Way up in the frigid climes of Northern Europe Porsche is testing the upcoming refresh of the 992-generation 911. The company’s iconic rear-engine sports car has been available as a convertible consistently since 1983, so we’re hardly surprised to see a new version making its way toward production alongside its hardtop brothers. It doesn’t particularly matter that this prototype is a cabriolet, as it doesn’t appear much has changed with the structure or design of the convertible top, but this one might be hiding some pretty interesting secrets.
The biggest visible change for the 992.2 generation is a new front bumper design with larger air intakes that are now fitted with vertical slats. These new slats are intended to make the 911 more aerodynamically efficient at speed, allowing the car to slip through the air without using extra fuel. The slats are active, naturally, and turn toward closed as speed rises and brake/radiator temperatures don’t need the excess cooling.
Porsche has chosen to cover over the car’s daytime running lights and turn signals, as they are likely of a new design as well. Because they’ve been hidden by superfluous camouflage bodywork, an extra set of bodged-on lights have to fill both of those purposes on the prototype. I’m really hoping the 911 adopts a new non-round headlight design more in line with that of the Taycan and upcoming Macan, just to give us a completely new 911 design. Surely some of the more faithful 911 fans would freak out, but it’s time for the icon to evolve beyond a round lamp.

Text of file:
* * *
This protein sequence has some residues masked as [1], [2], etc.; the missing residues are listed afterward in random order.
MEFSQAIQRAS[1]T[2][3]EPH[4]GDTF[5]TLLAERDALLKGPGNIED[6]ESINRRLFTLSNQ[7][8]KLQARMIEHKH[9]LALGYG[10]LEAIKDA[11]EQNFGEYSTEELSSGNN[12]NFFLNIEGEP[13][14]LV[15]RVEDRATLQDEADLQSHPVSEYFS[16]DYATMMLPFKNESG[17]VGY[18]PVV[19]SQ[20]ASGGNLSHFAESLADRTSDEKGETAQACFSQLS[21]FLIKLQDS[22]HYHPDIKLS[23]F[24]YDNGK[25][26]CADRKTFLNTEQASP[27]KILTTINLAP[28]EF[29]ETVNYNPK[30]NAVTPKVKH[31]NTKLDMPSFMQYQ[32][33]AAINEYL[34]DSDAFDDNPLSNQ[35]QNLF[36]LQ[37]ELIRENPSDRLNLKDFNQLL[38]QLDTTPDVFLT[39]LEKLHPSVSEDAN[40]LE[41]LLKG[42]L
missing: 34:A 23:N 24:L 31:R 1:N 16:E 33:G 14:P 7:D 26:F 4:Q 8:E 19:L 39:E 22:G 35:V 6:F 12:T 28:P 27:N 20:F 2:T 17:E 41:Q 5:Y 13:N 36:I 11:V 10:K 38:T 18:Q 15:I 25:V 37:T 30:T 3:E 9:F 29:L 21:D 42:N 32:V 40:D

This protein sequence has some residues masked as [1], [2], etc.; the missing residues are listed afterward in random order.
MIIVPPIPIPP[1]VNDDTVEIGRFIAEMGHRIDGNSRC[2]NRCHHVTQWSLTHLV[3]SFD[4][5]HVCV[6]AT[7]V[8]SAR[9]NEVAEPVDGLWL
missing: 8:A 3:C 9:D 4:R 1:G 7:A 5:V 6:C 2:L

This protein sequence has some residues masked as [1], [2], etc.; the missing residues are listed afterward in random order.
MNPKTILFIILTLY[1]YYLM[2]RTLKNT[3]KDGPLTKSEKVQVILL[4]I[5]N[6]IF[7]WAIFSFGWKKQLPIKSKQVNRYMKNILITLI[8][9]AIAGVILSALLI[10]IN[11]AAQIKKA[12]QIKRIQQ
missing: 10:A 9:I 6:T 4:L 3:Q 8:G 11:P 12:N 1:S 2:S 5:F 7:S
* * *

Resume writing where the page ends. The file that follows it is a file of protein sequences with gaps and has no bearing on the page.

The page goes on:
Anonymous sources within the company have made claims that the entry level 911 will once again return to a naturally aspirated engine. The current going theory is that the 992.2 will get a version of the direct-injection four-liter flat-six engine currently found in the Cayman and Boxster GTS 4.0, but obviously sized down to a smaller displacement, perhaps a 3.2 or 3.4 liter once again. Helping to corroborate this theory is that the exhaust on this prototype seems to ape that of the exhaust found on a Cayman GTS 4.0.
I, for one, would absolutely love to see the return of a naturally aspirated 911 without the massive price premium of the GT3. A standard two-wheel drive Carrera with a flat-six howl would be good for the soul, but also good for Porsche’s bottom line. One of the main reasons for switching to turbocharged cars in the first place was concerns with emissions, but if Porsche continues to pump out all-electric Taycans like they’re going out of style, its average emissions will continue to drop, even if the 911 goes back to a naturally aspirated spec. Now if only we could get the NA 4.8-liter V8 back in the Panamera GTS. A guy can dream, can’t he?
Photo credits: SpiedBilde
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